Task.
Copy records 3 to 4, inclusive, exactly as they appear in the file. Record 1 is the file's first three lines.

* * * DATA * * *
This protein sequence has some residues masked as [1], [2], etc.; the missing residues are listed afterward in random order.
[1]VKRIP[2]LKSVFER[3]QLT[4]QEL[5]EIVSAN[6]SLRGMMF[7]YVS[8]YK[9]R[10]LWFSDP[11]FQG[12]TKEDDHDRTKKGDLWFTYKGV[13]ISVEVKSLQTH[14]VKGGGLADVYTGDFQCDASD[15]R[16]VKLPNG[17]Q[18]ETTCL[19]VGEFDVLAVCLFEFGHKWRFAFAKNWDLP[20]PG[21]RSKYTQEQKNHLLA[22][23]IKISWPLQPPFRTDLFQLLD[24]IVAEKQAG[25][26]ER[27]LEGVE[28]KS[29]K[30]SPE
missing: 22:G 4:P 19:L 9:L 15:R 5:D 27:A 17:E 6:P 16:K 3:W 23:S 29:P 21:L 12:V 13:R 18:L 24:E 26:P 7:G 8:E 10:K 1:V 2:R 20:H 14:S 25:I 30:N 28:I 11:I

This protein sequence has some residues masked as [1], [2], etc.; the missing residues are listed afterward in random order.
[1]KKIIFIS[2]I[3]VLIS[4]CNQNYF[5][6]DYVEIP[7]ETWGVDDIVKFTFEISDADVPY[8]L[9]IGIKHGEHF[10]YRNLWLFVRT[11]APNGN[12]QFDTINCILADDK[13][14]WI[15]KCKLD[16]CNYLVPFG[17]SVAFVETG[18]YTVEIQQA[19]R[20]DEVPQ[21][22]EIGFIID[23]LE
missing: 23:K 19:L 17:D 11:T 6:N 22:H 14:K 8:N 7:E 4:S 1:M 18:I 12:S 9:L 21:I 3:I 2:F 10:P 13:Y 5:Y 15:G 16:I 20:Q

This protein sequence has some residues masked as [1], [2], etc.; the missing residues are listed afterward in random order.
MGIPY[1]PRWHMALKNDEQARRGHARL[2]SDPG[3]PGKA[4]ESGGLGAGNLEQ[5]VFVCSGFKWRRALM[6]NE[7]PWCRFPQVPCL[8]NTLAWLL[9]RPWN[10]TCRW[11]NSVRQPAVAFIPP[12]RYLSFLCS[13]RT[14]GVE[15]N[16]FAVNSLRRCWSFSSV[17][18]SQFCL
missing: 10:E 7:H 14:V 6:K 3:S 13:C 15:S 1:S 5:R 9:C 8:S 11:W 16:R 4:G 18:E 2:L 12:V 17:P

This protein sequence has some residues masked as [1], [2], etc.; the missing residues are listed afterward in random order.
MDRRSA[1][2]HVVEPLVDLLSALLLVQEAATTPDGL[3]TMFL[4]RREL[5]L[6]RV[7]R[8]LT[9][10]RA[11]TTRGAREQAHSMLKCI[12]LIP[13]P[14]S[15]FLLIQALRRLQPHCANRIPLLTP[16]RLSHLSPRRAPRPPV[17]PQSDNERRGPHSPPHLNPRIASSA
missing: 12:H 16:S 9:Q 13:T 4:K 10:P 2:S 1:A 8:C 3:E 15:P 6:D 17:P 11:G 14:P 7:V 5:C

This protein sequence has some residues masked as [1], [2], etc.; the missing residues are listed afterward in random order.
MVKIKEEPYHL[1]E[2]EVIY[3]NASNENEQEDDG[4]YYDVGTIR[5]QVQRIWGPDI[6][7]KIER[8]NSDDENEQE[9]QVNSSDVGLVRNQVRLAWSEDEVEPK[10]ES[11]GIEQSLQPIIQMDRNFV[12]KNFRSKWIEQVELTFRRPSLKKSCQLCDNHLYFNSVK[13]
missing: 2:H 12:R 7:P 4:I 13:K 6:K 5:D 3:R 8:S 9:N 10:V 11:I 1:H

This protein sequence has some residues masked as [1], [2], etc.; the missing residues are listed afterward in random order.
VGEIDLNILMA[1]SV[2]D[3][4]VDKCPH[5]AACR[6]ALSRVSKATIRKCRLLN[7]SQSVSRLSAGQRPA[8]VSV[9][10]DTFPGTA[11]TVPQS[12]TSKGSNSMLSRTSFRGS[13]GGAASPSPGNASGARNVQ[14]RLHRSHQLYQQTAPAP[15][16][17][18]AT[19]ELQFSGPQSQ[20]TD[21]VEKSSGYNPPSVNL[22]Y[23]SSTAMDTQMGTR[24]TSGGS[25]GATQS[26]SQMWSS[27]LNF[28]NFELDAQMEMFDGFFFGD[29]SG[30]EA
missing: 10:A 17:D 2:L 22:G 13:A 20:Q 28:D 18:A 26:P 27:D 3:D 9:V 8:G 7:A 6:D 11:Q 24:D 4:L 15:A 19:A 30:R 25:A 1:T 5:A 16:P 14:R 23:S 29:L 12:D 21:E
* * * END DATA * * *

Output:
This protein sequence has some residues masked as [1], [2], etc.; the missing residues are listed afterward in random order.
MGIPY[1]PRWHMALKNDEQARRGHARL[2]SDPG[3]PGKA[4]ESGGLGAGNLEQ[5]VFVCSGFKWRRALM[6]NE[7]PWCRFPQVPCL[8]NTLAWLL[9]RPWN[10]TCRW[11]NSVRQPAVAFIPP[12]RYLSFLCS[13]RT[14]GVE[15]N[16]FAVNSLRRCWSFSSV[17][18]SQFCL
missing: 10:E 7:H 14:V 6:K 3:S 13:C 15:S 1:S 5:R 9:C 8:S 11:W 16:R 4:G 18:E 2:L 12:V 17:P

This protein sequence has some residues masked as [1], [2], etc.; the missing residues are listed afterward in random order.
MDRRSA[1][2]HVVEPLVDLLSALLLVQEAATTPDGL[3]TMFL[4]RREL[5]L[6]RV[7]R[8]LT[9][10]RA[11]TTRGAREQAHSMLKCI[12]LIP[13]P[14]S[15]FLLIQALRRLQPHCANRIPLLTP[16]RLSHLSPRRAPRPPV[17]PQSDNERRGPHSPPHLNPRIASSA
missing: 12:H 16:S 9:Q 13:T 4:K 10:P 2:S 1:A 8:C 3:E 15:P 6:D 17:P 11:G 14:P 7:V 5:C